Corn on the cob is best served hot immediately after it finishes cooking because it can become tough and lose flavor. There are several options you can use to keep the corn warm, depending on the amount of time until serving, the amount of corn you cook and the available equipment. Try the cooler method to keep a large batch of corn warm for several hours. For short term warming, a steam pot works well for boiled or steamed corn, while the oven method works well for oven or grill roasted corn.
Place the hot corn in a clean, insulated cooler. This method is common for large batches of corn, but you can use a smaller cooler, such as one designed to carry six beverages, to keep a smaller batch of corn warm.
Cover the corn with a large piece of aluminum foil; tuck the foil in around the edges to seal in the heat.
Place several clean towels in the cooler on top of the foil, using enough towels to fill the cooler to the top. Close the cooler tightly. The cooler walls, aluminum foil and towels act as insulation to keep the corn hot for several hours.
Place the corn on the cob in a baking dish or roasting pan large enough to hold all of the corn. Add just enough water to line the bottom of the pan. If the individual pieces of corn are wrapped in foil, leave them wrapped and omit the water in the bottom of the pan.
Cover the corn with aluminum foil; seal the foil tightly around the edges of the pan. The large foil wrapping isn't needed if the corn is individually wrapped.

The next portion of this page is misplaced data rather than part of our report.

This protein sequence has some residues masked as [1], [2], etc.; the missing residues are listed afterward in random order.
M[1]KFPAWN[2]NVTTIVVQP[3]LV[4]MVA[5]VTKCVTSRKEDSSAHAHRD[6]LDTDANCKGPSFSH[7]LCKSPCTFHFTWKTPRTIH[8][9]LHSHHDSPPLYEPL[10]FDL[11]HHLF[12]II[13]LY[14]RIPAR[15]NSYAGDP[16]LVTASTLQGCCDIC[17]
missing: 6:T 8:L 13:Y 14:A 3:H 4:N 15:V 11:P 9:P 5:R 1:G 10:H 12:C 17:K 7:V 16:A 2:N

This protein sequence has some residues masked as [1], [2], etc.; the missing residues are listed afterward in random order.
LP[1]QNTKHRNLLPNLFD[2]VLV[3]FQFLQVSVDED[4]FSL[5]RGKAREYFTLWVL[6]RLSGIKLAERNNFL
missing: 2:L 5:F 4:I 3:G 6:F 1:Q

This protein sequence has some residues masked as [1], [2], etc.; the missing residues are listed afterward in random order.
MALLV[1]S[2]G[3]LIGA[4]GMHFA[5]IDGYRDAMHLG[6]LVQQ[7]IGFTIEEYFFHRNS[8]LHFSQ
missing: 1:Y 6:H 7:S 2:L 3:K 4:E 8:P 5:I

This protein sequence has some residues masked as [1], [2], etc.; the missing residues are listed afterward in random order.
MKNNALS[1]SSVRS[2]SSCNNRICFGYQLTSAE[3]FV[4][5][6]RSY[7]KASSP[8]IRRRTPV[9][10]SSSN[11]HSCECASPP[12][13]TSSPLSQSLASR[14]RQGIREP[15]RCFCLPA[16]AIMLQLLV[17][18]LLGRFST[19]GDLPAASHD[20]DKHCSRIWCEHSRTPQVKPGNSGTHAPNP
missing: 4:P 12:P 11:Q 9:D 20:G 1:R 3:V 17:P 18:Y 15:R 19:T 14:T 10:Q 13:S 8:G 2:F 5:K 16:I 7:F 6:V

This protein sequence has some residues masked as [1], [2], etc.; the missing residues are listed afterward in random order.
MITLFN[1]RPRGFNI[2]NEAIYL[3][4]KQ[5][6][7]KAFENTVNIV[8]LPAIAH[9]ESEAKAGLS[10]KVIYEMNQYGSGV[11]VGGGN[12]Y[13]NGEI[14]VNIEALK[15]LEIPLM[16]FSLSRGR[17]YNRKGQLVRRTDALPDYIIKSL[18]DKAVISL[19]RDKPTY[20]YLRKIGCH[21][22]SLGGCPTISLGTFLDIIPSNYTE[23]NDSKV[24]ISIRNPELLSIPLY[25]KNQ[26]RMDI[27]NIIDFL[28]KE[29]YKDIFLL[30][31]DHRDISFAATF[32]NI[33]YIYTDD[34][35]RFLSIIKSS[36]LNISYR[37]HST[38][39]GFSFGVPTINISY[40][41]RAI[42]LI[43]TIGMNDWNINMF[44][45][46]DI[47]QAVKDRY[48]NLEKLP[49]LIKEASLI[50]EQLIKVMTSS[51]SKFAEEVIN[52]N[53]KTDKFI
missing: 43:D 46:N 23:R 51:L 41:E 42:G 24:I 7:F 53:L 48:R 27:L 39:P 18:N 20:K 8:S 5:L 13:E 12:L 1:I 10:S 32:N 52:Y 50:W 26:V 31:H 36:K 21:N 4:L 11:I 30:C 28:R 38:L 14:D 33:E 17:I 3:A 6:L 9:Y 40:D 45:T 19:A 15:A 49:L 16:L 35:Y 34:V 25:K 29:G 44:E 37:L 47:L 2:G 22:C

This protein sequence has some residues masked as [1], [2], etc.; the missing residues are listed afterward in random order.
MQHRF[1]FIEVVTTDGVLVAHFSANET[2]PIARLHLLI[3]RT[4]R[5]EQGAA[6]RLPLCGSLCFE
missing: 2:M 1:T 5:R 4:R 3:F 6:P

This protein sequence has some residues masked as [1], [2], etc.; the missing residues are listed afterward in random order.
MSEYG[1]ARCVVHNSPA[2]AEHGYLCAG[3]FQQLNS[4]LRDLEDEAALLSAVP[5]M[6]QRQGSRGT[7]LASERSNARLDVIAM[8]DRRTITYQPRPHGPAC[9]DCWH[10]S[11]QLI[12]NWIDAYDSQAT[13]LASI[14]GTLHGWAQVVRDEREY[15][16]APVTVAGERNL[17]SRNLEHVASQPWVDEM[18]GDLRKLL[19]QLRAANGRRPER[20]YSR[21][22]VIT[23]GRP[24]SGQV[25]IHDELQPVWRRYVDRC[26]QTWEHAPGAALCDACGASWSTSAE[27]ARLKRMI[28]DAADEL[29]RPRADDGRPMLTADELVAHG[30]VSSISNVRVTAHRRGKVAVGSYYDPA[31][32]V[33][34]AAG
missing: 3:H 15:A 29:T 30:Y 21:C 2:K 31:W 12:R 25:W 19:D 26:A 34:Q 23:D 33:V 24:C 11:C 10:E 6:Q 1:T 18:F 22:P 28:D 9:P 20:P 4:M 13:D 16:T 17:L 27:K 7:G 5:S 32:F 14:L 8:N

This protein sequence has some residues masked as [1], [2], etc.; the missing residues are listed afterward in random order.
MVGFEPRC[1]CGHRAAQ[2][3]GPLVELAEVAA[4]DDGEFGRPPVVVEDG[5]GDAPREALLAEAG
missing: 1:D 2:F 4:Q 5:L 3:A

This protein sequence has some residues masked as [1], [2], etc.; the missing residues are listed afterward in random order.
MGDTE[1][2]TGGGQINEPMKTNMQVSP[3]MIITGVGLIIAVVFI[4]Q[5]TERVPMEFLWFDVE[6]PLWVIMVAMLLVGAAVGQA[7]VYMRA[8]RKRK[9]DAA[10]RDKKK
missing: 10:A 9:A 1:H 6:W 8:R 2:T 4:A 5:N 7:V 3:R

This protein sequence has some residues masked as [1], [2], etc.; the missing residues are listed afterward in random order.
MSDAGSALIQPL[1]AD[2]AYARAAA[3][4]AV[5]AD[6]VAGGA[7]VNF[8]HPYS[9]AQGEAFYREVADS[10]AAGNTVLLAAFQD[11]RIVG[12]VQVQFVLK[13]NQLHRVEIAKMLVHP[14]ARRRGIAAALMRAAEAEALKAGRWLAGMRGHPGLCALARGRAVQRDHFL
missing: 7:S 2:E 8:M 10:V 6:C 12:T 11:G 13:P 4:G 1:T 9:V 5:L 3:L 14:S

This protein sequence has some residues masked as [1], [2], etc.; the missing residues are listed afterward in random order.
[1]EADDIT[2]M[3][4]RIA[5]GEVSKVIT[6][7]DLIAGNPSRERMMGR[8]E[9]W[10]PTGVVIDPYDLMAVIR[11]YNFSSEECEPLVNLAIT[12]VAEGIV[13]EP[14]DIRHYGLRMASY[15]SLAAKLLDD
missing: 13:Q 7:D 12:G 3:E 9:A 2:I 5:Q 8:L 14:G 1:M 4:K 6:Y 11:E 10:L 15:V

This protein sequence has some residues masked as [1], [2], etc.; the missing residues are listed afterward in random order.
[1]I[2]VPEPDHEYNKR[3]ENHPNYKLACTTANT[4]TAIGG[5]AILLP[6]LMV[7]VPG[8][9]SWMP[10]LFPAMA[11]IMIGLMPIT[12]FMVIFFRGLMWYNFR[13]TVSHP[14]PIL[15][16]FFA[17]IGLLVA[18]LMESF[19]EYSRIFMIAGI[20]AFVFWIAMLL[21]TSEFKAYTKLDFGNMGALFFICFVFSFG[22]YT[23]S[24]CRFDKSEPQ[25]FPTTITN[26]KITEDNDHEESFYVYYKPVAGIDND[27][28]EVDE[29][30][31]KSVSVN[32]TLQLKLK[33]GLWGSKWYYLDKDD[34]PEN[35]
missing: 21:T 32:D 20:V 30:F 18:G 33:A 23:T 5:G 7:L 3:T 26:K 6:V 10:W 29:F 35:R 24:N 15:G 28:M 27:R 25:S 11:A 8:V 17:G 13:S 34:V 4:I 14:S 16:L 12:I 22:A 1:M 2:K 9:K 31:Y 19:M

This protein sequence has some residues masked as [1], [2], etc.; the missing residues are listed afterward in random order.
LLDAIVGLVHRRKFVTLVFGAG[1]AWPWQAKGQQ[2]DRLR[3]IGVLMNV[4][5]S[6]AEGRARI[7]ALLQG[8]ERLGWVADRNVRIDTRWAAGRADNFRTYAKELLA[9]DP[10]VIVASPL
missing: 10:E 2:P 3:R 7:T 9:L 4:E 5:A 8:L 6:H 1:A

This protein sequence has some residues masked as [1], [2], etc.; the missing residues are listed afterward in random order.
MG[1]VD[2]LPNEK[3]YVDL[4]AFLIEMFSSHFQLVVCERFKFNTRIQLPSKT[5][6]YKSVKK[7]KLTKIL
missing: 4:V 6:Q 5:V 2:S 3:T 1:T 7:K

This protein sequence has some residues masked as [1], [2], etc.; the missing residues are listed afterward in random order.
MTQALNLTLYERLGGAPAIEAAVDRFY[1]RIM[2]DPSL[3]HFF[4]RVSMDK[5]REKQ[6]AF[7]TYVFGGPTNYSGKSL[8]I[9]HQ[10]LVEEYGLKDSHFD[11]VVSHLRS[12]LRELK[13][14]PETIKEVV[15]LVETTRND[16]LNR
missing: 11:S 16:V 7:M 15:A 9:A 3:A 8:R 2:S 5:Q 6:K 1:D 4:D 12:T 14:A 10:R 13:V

Place the corn in an oven preheated to 200 degrees Fahrenheit or cooler for up to about 30 minutes. The water in the bottom of the pan, if applicable, steams around the corn to keep it moist, but too much time in the pan can overcook the corn.
Place the corn on the cob in a steamer basket.
Add 1 to 2 inches of hot water to the bottom of a steam pot and set the basket of corn inside the pot. A lid isn't necessary because the corn is already cooked; a lid traps in steam and can overcook the corn. If you leave the pot uncovered, steam can escape, but it still passes through the the pieces of corn to keep them warm.
Keep the corn on a stove burner set to simmer for about 30 minutes. This method uses steam to keep the corn warm.
Boiled corn can simply be left in the hot water for up to 10 minutes without loss of flavor or texture. Similarly, roasted corn wrapped in aluminum foil and microwaved corn wrapped in damp paper towels retain heat for 10 to 20 minutes if left in the wrapping.
You can keep the corn hot for longer than the indicated time with any of the methods, but there might be some loss of texture, moisture and flavor.